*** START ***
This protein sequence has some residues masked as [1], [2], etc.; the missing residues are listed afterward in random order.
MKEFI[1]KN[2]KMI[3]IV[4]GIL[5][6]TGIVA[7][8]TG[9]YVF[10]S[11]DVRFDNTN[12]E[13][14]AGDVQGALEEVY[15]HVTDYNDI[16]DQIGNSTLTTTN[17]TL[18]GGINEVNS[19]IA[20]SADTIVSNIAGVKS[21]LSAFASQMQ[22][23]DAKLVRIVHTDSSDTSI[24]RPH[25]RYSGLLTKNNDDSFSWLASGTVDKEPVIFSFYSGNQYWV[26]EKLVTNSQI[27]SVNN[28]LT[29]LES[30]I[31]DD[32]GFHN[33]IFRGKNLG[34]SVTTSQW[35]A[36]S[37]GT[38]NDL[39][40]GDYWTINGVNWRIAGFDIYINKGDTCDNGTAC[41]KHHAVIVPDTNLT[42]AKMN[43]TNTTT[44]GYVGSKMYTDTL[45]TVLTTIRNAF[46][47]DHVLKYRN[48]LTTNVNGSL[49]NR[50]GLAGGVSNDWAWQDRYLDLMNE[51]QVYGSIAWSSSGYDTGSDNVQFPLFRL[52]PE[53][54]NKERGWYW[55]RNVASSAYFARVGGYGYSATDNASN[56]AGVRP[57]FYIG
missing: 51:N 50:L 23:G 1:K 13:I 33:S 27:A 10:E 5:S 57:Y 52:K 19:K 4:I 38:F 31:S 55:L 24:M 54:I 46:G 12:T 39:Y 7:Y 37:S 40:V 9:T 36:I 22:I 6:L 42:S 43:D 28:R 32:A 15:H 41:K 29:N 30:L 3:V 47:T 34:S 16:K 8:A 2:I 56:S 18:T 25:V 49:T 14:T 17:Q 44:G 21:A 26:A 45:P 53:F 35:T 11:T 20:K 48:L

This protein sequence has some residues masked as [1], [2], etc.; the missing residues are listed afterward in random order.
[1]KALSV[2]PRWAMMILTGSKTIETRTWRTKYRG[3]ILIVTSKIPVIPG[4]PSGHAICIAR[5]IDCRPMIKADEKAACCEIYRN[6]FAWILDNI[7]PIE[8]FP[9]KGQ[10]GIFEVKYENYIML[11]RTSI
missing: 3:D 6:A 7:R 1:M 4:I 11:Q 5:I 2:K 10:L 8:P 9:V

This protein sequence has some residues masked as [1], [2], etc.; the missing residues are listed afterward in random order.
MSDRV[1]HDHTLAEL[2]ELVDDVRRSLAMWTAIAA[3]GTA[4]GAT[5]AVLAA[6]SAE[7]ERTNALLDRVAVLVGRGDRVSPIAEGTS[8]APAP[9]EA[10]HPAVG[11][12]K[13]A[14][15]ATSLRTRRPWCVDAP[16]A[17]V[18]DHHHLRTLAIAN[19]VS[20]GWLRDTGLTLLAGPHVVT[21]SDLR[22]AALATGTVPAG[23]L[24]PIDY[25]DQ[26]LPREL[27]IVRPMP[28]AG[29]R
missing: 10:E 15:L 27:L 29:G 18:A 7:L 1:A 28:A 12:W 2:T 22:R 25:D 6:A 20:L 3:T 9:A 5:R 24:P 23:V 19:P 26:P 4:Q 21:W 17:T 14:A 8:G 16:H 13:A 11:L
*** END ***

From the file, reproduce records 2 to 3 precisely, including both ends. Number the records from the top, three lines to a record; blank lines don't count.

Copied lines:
This protein sequence has some residues masked as [1], [2], etc.; the missing residues are listed afterward in random order.
[1]KALSV[2]PRWAMMILTGSKTIETRTWRTKYRG[3]ILIVTSKIPVIPG[4]PSGHAICIAR[5]IDCRPMIKADEKAACCEIYRN[6]FAWILDNI[7]PIE[8]FP[9]KGQ[10]GIFEVKYENYIML[11]RTSI
missing: 3:D 6:A 7:R 1:M 4:I 11:Q 5:I 2:K 10:L 8:P 9:V

This protein sequence has some residues masked as [1], [2], etc.; the missing residues are listed afterward in random order.
MSDRV[1]HDHTLAEL[2]ELVDDVRRSLAMWTAIAA[3]GTA[4]GAT[5]AVLAA[6]SAE[7]ERTNALLDRVAVLVGRGDRVSPIAEGTS[8]APAP[9]EA[10]HPAVG[11][12]K[13]A[14][15]ATSLRTRRPWCVDAP[16]A[17]V[18]DHHHLRTLAIAN[19]VS[20]GWLRDTGLTLLAGPHVVT[21]SDLR[22]AALATGTVPAG[23]L[24]PIDY[25]DQ[26]LPREL[27]IVRPMP[28]AG[29]R
missing: 10:E 15:L 27:L 29:G 18:A 7:L 1:A 28:A 12:W 2:T 22:R 25:D 6:A 20:L 3:T 9:A 5:R 24:P 23:V 19:P 26:P 4:Q 21:W 17:T 14:A 8:G 16:H 13:A 11:L